Of life, or stop their breath,
His grace he only would not give,
And starved their souls to death.

Satanic sophistry!
But still, all-gracious God,
They charge the sinner’s death on thee,
Who bought’st him with thy blood.

They think with shrieks and cries
To please the Lord of hosts,
And offer thee, in sacrifice
Millions of slaughtered ghosts:
With newborn babes they fill
The dire infernal shade,
For such,” they say, “was thy great will,
Before the world was made.

How long, O God, how long
Shall Satan’s rage proceed!
Wilt thou not soon avenge the wrong,
And crush the serpent’s head?
Surely thou shalt at last
Bruise him beneath our feet:
The devil and his doctrine cast
Into the burning pit.

Arise, O God, arise,
Thy glorious truth maintain,
Hold forth the bloody sacrifice,
For every sinner slain!
Defend thy mercy’s cause,
Thy grace divinely free,
Lift up the standard of thy cross,
Draw all men unto thee.

O vindicate thy grace,
Which every soul may prove,
Us in thy arms of love embrace,
Of everlasting love.
Give the pure gospel word,
Thy preachers multiply,
Let all confess their common Lord,
And dare for him to die.

My life I here present,
My heart’s last drop of blood,
O let it all be freely spent
In proof that thou art good,
Art good to all that breathe,
Who all may pardon have:
Thou willest not the sinner’s death,
But all the world wouldst save.

O take me at my word,
But arm me with thy power,
Then call me forth to suffer, Lord,
To meet the fiery hour:
In death will I proclaim
That all may hear thy call,
And clap my hands amidst the flame,
And shout, — HE DIED FOR ALL.

Whatever you think of Whitefield and the Wesleys and their ideas, let’s remember that all of us who are in Christ are just foolish, fallible sinners who were bought by His blood. I try to keep in mind the fact that nobody, including myself, is right about everything, and I keep looking for those areas where I’m wrong so I can fix my beliefs. There’s no shame in changing your mind—in fact, it is very honorable to admit you’ve been wrong and take a new course!

One way we can all come together is by singing praises to God. Calvinists sing many of Wesley’s hymns wholeheartedly. And although I thoroughly disagree with Augustus Toplady’s assessment of John Wesley—“the most rancourous hater of the gospel system that ever appeared in England…blind to the doctrines of God”—Toplady’s “Rock of Ages” is one of my favorite hymns:

Rock of Ages, cleft for me,
Let me hide myself in Thee;
Let the water and the blood,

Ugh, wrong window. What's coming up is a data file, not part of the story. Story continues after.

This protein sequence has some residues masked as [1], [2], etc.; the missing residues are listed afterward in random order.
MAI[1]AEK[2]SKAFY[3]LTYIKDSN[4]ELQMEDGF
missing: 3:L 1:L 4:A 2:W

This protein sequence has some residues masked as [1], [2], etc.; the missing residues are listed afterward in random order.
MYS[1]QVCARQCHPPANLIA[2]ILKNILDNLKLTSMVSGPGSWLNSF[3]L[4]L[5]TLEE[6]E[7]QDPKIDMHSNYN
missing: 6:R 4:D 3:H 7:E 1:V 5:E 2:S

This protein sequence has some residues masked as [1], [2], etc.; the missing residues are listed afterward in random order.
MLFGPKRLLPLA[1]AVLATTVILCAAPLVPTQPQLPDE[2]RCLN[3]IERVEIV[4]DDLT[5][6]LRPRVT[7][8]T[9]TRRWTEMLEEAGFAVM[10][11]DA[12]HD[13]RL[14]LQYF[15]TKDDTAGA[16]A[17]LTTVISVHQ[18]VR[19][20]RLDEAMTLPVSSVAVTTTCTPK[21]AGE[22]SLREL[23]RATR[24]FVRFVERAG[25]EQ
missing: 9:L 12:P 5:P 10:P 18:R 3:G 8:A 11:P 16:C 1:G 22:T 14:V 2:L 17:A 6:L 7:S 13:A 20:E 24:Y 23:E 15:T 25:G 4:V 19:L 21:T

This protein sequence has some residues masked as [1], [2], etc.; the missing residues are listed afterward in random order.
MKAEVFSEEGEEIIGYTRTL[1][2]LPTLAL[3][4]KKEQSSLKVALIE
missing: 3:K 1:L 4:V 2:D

From Thy wounded side which flowed,
Be of sin the double cure,
Save from wrath and make me pure.

Not the labor of my hands
Can fulfill Thy law’s demands;
Could my zeal no respite know,
Could my tears forever flow,
All for sin could not atone;
Thou must save, and Thou alone.

Nothing in my hand I bring,
Simply to Thy cross I cling;
Naked, come to Thee for dress;
Helpless, look to Thee for grace;
Foul, I to the fountain fly;
Wash me, Savior, or I die.

While I draw this fleeting breath,
When my eyes shall close in death,
When I rise to worlds unknown,
And behold Thee on Thy throne,
Rock of Ages, cleft for me,
Let me hide myself in Thee.

And who could argue with Charles Wesley’s “And Can It Be”?

And can it be that I should gain
An interest in the Savior’s blood?
Died He for me, who caused His pain—
For me, who Him to death pursued?
Amazing love! How can it be,
That Thou, my God, shouldst die for me?
Amazing love! How can it be,
That Thou, my God, shouldst die for me?

’Tis mystery all: th’Immortal dies:
Who can explore His strange design?
In vain the firstborn seraph tries
To sound the depths of love divine.
’Tis mercy all! Let earth adore,
Let angel minds inquire no more.
’Tis mercy all! Let earth adore;
Let angel minds inquire no more.

He left His Father’s throne above
So free, so infinite His grace—
Emptied Himself of all but love,
And bled for Adam’s helpless race:
’Tis mercy all, immense and free,
For O my God, it found out me!
’Tis mercy all, immense and free,
For O my God, it found out me!

Long my imprisoned spirit lay,
Fast bound in sin and nature’s night;
Thine eye diffused a quickening ray—
I woke, the dungeon flamed with light;
My chains fell off, my heart was free,
I rose, went forth, and followed Thee.
My chains fell off, my heart was free,
I rose, went forth, and followed Thee.

No condemnation now I dread;
Jesus, and all in Him, is mine;
Alive in Him, my living Head,
And clothed in righteousness divine,
Bold I approach th’eternal throne,
And claim the crown, through Christ my own.
Bold I approach th’eternal throne,
And claim the crown, through Christ my own.

Amazing love! How can it be,
That Thou, my God, shouldst die for me?
Amazing love! How can it be,
That Thou, my God, shouldst die for me?